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Decide to Make the Most of Who You Are


kamurj

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Excerpted from
The 10 Smartest Decisions a Woman Can Make Before 40
By Tina B. Tessina, Ph.D.

There are two ways of spreading light:

to be the candle or the mirror that reflects it.

—Edith Wharton

You are already a marvelous package of talents, skills, experience and personality traits. The problem is that many women are far too self-critical and self-deprecating, and if you treat yourself that way you'll have a difficult time evaluating yourself objectively. Learning to think positively about who you are, and thereby making the best of each of your traits and talents, will enable you to operate at your most powerful and to be truly satisfied with the results.

The Power of Knowing Yourself

The popular book by John Gray, Men Are from Mars, Women Are from Venus, uses the metaphor of people growing up on different planets to illustrate how differently men and women perceive and react to stimuli and events. Actually, as individuals we have many more differences than those connected to gender. Even when comparing women, it often seems as if each of us grew up on a distinct planet with a completely unique approach to life. Our accumulated experiences and our individual traits combine to make us different. You may not even feel that other members of your own family are much like you. These differences can be problems in some ways, but the ways in which you are different from others can also be your greatest assets.

Taking stock of your talents, traits and characteristics is fundamentally important to using who you are to the fullest. You may have always thought you were too quiet or too talkative, too aggressive or too passive - but what happens if your reevaluate "too quiet" to mean that you're a good listener, or "too talkative" to mean you are an excellent communicator? Traits you evaluate as too aggressive can turn out to be leadership qualities, and "too passive" traits can mean you're an excellent support or follow-up person. Thinking of all the possibilities of human personality characteristics as distinct colors in a palette makes it possible to realize that each of the colors can be useful in the appropriate circumstance. Becoming aware and learning about yourself by increasing your ability to see new options and solutions increases your success and effectiveness, giving you the confidence you need to make appropriate decisions and succeed.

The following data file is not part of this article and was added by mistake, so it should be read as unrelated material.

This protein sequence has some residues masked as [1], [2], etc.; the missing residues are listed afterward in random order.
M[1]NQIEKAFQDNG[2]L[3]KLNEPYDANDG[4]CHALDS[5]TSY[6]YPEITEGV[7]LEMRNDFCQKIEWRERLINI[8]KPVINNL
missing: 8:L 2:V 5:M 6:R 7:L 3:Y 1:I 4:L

So how do you discover the special colors of your own personal palette?

You probably think of yourself in several roles, such as daughter, student, employee, friend, lover, perhaps mother or, on a date, even a femme fatale. None of us is just one person. At one time, hearing "voices in your head" was thought to mean you were crazy, but several decades ago many modes of psychotherapy - including psychosynthesis, transactional analysis, Gestalt and Jungian therapy - recognized that inner voices are normal and that everyone has some kind of mental commentary going on most of time. These therapies began to focus on these voices of our minds and developed methods for dialogue that creates inner harmony by resolving the conflicting ideas into cooperating parts of a mental "team." Many techniques have been suggested to help people who want to know themselves better to get in touch with these personae, including hypnosis, writing with your nondominant hand, journaling and various internal dialogues, all of which are helpful.

Another effective tool you can use is your mirror. Mirrors provide a simple way to become aware of yourself and to learn to use all your various characteristics to maximize your success and happiness. "Mirror work is very powerful," writes Louise Hay in You Can Heal Your Life. "To look yourself straight in the eye and make a positive declaration about yourself is, in my opinion, the quickest way to get results."

"To cultivate a friendship with myself I find that I need to take time each day [in front of a mirror] to sit with myself," writes Carol Putnam in an In Context article, "My Selves in the Mirror." "I continue to make new acquaintances of a multitude of sub-personalities... I recognize myself as... the Unlovable Child, the Valedictorian, the Advocate, the Helper, the Rebel, the New Age Critic...and Company From this place... I can Observe, direct and harmonize my mental physical and emotional processes... I can welcome home all the parts of me that I exiled long ago."

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